Photoshop Text Effects, also called Styles, let you add color schemes, textures, and other variations to fonts. Text Effects take a font much further than we’ve shown you in tutorials on creating swirls and flourishes with text, or Text Type and Text Editing.
Text Effects or Styles should not be confused with Special Effects, which include features such as Shadow, 3D Effects, Lighting, and Depth, and apply to both Text and Shapes. They are also not the same thing as Microsoft or HTML Stylesheets or Style Sets, which define how fonts and paragraphs are displayed in documents. Text Effects in Photoshop are also much more elaborate and decorative than Styles in other software programs. If you want your text to look tie-dyed or beveled or shaded, this is the place to go.
Styles are accessed through the Window tab and, when checked, appear as a floating palette menu on your Photoshop desktop. Photoshop comes with many pre-designed (Default) Styles, 16 of which are preloaded. You can load the additional Default Styles like this:
A. Load Styles
1. Open the Styles palette. Select Window > Styles.
NOTE: Because I use the Layers, Styles, Paragraph, and Character palettes the most, I combine the Layers with Styles and the Character with Paragraph.
2. Click the double arrows in the top right corner (under the X box) of the Styles palette.
3. When the Styles menu opens, select Load Styles.
4. The Styles folder opens and shows all the Default Styles on your system, plus any additional Style (.asl) files you have installed. Select the Styles you want loaded and click the Load button.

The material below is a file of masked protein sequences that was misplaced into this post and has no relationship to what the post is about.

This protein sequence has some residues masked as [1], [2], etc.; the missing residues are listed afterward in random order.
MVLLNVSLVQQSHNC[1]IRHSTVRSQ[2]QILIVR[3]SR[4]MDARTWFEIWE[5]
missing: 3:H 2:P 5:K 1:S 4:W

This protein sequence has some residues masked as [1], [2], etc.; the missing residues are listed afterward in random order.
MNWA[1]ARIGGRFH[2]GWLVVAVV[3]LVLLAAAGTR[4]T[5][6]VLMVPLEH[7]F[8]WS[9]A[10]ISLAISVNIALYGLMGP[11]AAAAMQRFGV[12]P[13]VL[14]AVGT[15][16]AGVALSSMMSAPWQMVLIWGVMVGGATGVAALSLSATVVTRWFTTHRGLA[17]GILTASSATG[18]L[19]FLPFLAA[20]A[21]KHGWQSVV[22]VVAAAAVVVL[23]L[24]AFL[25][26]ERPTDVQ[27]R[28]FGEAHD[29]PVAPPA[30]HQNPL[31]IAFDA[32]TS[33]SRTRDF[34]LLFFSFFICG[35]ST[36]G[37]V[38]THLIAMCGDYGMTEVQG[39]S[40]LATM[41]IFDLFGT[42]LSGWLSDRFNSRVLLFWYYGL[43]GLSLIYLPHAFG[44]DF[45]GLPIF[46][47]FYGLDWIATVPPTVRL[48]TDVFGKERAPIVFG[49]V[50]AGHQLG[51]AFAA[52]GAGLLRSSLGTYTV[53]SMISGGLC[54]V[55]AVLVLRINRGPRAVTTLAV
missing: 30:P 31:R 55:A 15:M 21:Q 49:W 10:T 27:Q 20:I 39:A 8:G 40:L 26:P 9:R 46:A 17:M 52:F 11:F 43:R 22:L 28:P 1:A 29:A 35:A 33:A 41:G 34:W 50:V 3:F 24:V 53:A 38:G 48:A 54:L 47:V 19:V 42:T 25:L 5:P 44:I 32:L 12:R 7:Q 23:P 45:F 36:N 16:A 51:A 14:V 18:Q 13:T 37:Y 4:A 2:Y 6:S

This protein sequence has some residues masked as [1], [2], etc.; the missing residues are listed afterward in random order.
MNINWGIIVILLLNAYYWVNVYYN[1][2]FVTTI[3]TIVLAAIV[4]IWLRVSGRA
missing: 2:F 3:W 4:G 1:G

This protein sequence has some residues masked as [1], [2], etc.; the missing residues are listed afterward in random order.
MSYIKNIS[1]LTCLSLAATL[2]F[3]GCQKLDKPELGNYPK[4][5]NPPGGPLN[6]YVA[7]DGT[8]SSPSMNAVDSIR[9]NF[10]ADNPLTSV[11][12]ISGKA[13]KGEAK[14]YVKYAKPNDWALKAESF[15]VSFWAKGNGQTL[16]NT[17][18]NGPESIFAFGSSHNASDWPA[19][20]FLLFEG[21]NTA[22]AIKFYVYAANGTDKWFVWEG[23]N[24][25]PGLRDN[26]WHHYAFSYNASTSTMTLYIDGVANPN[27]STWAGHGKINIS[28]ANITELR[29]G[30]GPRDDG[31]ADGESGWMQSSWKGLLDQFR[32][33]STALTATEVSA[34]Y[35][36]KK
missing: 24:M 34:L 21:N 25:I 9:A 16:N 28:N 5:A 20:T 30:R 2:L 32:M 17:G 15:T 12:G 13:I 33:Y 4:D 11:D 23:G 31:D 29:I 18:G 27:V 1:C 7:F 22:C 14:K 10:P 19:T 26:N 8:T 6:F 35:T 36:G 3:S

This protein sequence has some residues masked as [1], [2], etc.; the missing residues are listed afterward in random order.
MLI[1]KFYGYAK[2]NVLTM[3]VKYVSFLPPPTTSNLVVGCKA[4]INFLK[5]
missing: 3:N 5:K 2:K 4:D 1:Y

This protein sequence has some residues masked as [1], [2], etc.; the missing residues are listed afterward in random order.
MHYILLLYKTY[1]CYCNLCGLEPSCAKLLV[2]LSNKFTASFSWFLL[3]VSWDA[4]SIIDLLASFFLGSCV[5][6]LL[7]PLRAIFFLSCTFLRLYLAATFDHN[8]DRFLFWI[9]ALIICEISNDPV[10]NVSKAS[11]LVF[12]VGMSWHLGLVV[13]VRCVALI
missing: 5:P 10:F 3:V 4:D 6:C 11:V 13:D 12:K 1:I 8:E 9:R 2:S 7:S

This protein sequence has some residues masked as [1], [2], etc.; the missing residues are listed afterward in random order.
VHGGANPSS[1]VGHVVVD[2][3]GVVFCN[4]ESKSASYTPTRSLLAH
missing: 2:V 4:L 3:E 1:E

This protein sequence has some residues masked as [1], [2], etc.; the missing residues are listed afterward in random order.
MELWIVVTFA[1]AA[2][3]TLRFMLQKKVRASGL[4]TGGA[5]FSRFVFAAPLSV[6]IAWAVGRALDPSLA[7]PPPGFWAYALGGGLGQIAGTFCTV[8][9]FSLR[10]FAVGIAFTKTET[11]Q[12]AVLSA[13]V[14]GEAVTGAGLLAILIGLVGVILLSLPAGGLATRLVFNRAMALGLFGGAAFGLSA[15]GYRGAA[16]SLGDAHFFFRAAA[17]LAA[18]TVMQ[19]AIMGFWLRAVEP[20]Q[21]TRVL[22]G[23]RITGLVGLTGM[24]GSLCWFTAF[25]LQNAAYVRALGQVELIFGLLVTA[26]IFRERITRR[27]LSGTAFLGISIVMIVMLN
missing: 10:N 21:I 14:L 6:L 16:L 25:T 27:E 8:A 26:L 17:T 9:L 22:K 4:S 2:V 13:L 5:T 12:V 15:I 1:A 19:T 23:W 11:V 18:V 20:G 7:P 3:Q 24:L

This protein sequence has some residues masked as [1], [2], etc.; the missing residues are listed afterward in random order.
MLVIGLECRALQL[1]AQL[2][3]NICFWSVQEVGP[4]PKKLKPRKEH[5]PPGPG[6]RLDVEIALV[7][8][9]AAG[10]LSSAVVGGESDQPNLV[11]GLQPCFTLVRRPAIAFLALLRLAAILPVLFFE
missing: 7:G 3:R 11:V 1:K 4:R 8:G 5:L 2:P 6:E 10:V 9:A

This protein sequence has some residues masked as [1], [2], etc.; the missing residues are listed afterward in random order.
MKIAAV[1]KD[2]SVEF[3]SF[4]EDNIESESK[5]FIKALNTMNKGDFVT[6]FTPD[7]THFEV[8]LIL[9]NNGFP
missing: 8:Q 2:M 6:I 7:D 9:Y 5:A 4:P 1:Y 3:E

5. The new Styles appear on your Styles palette.
NOTE: The Styles are in the Program FilesAdobePhotoshop CS6PresetsStyles folder (where 6 is the Photoshop version) and use the .asl extension.
6. After you load each new Styles file, choose Append from the menu to add new Styles to the existing palette. Choose Replace to remove old Style palettes and replace with new ones, and choose Reset to return to the 16 Default Styles.
7. Use the Preset Manager (select from the Styles menu) to rename or delete individual Styles, to save the new “appended” palette in its entirety, or to load more Styles from the PresetsStyles folder.
NOTE: To rename a Style, click the target Style, enter a new name in the popup Style Name dialog box, then click OK. To delete multiple Styles simultaneously, hold down the Shift key and click each Style you want deleted, then click the Delete button.
B. Apply Styles
Applying Styles is simple.
1. Enter some text on your Photoshop canvas. For this exercise, enter several words in separate layers, such as, in this example, Christmas, Summer, Winter, Autumn, Spring, etc.
2. Select (click) the first Layer in the Layers palette: Merry. Then choose a Style from the Styles palette.
3. Select a different Style for each word/layer to show a range of different Styles.
NOTE: Styles do not show well on thin-line fonts such as Archtype, Technical, Arial Narrow, Avant Condensed, Basque Thin, Swiss Light, etc. For best results, use thick, heavy, bold-black fonts.
C. Customize or create custom Styles